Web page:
3. Climate change risks are material to today’s reasonable investor. While the exact wording of the legal standard for determining materiality varies somewhat from one court decision to another, the prevailing definition is from Basic Inc. v. Levinson:

“[Something] is material if there is a substantial likelihood that the disclosure of the omitted fact would have been viewed by the reasonable investor as having significantly altered the ‘total mix’ of information made available.”

Given that the definition references what a “reasonable investor” would find significant in its evaluation of the total mix of information available, the views of investors are central to determination of what is material. It is important to recognize that the standard is not based on what may be material to an issuer.

So, how do investors view information about how a company will be impacted by climate change? A 2019 study by BNY Mellon and Create Research found that 93% viewed climate change as an investment risk that wasn’t yet priced in by all the key financial markets globally More than half (57%) of the respondents said they viewed climate change as a risk and an opportunity, while 36% saw it only as a risk, and 7% viewed climate change as just an opportunity and not a risk. Conversely, Climate Action 100+ says in their Net Zero Company Benchmark Report that only 5% of their focus companies explicitly commit to align capital expenditure plans with the companies’ own long-term carbon reduction target. Only 17% of the focus companies have robust quantification decarbonization strategies in place.

Climate change, as an investment risk and opportunity, is clearly now a significant investment consideration for nearly all investors. As was noted in the SEC’s proposal, other markets around the globe are years ahead of the U.S. in adoption of climate change reporting standards for both investors and companies. Blackrock, the world’s largest investment manager, has published guidance stating that “climate risk—physical and transition risk—presents one of the most significant systemic risk[s] to the long-term value of our clients’ investments.”

The slow uptake in addressing climate change risks and opportunities on the U.S. corporate side does nothing to alter the conclusion that climate change has become an investment concern for investors that meets the current legal definition of materiality.

4. What is material changes over time. Although climate change may not have been material when Basic, Inc. v. Levinson was decided by the U.S. Supreme Court in 1988, investment practices, like the law, evolve. What is material in the “total mix of information” available changes as the “reasonable investor” gains knowledge over time. This dynamism is commonly accepted.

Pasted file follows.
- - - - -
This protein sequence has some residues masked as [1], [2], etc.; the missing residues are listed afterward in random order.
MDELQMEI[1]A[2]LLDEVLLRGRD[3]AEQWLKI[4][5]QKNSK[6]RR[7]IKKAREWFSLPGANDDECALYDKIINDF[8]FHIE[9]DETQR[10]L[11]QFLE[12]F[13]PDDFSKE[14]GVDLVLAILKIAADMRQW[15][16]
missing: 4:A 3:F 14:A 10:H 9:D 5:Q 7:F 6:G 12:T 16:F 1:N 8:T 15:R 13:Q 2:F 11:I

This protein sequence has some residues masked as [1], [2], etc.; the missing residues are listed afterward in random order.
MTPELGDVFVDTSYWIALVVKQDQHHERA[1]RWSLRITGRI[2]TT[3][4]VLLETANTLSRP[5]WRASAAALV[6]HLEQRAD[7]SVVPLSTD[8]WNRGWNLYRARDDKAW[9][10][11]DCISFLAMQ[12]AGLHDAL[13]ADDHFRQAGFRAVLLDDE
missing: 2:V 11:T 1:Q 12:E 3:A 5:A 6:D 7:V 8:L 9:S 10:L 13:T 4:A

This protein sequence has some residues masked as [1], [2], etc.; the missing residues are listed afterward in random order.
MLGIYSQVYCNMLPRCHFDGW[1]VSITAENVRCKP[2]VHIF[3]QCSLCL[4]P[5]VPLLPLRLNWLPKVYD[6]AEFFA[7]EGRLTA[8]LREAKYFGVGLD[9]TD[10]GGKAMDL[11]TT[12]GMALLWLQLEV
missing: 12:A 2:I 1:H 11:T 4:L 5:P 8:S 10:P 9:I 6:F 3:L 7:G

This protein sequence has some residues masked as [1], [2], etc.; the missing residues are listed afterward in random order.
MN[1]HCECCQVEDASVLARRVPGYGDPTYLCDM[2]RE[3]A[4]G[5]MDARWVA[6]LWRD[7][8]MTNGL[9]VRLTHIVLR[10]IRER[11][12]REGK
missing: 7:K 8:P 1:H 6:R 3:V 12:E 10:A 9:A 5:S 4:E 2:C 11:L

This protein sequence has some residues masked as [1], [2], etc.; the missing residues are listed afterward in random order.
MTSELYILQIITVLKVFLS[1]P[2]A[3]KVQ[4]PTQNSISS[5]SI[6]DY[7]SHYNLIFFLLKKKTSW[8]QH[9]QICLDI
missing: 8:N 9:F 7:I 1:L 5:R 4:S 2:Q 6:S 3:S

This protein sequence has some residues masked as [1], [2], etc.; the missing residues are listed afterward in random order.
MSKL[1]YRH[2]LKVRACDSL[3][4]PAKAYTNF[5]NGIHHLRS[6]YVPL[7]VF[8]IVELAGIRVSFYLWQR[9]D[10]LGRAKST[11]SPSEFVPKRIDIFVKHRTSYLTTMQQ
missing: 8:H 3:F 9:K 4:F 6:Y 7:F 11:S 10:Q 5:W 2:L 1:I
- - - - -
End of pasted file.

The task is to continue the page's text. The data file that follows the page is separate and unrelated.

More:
Four years after the Basic, Inc. v. Levinson Supreme Court decision, the Restatement (Third) of Trusts was amended to recognize that prudent investment practices are dynamic and evolve over time:

“Trust investment law should reflect and accommodate current knowledge and concepts. It should avoid repeating the mistake of freezing its rules against future learning and developments.”

The Employees Retirement Income Security Act (“ERISA”) recognizes this principle. Section 404(a)(1)(B) of ERISA, instructs the fiduciary to act “with the care, skill, prudence, and diligence under the circumstances then prevailing that a prudent man acting in a like capacity and familiar with such matters would use in the conduct of an enterprise of a like character and with like aims….” [Emphasis added.] Use of the phrase “under the circumstances then prevailing” contemplates paying attention to investment industry changes, like growth in understanding of the impact that climate change and other systematic factors can have on investment returns.

5. Who is a “reasonable investor” has changed over time.

Things have changed since Basic, Inc. v. Levison was decided in 1988. In 1988, it was still possible to envision a typical investor as an individual making a decision to invest in one, or a few, companies. But by 2017, approximately 80% of the United States equity market was institutional. Individuals, whether investing through their pension funds, mutual funds, ETFs or other intermediated accounts, now invest through diversified products. As a result, the typical investor is more concerned about the overall market than any one individual security. That makes sense. More than 75% of the variability in their return is caused by the non-diversifiable systematic risk of the market. That dwarfs the impact of any individual security selection. As a result, investors are concerned with what has come to be called “inside out” materiality, or how an issuer affects the systemic risks to the environmental, social and financial systems, which in turn affect the price levels and create systematic (non-diversifiable0 risks in the capital markets.

Unless one is willing to assume that 80% or more of the market is not “reasonable”, applying this change in capital market structure to the Supreme Court’s logic in Basic means that systemic risks to the environmental, social or financial systems, or to the capital markets which are created by an issuer—such as those contemplated in the SEC’s proposed rules on climate reporting—are material to the reasonable investor. Indeed, the United Kingdom’s Financial Reporting Council recognized this market change in 2020. Principle 4 reads “Signatories identify and respond to market-wide and systemic risks to promote a well-functioning financial system”.


We submit that, while the SEC has clear authority to require climate change reporting that is not constrained by materiality (discussed above), the threshold of materiality has nonetheless been met. Enhanced standards for climate change corporate reporting are recognized by the vast majority of U.S. investors (i.e., the “reasonable investor”) as material to their investment management and proxy voting decisions, as well as to compliance with investor fiduciary legal obligations to their fund participants.

The complete publication, including footnotes, is available here.

Both comments and trackbacks are currently closed.